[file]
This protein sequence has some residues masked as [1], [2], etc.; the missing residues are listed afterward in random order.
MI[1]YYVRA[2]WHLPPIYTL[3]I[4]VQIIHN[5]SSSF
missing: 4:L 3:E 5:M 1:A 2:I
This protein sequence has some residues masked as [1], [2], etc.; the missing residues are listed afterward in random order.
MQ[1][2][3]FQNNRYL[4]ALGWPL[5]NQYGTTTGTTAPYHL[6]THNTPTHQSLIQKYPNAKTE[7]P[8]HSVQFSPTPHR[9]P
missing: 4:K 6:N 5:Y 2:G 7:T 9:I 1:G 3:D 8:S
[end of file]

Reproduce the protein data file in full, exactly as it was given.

This protein sequence has some residues masked as [1], [2], etc.; the missing residues are listed afterward in random order.
MI[1]YYVRA[2]WHLPPIYTL[3]I[4]VQIIHN[5]SSSF
missing: 4:L 3:E 5:M 1:A 2:I
This protein sequence has some residues masked as [1], [2], etc.; the missing residues are listed afterward in random order.
MQ[1][2][3]FQNNRYL[4]ALGWPL[5]NQYGTTTGTTAPYHL[6]THNTPTHQSLIQKYPNAKTE[7]P[8]HSVQFSPTPHR[9]P
missing: 4:K 6:N 5:Y 2:G 7:T 9:I 1:G 3:D 8:S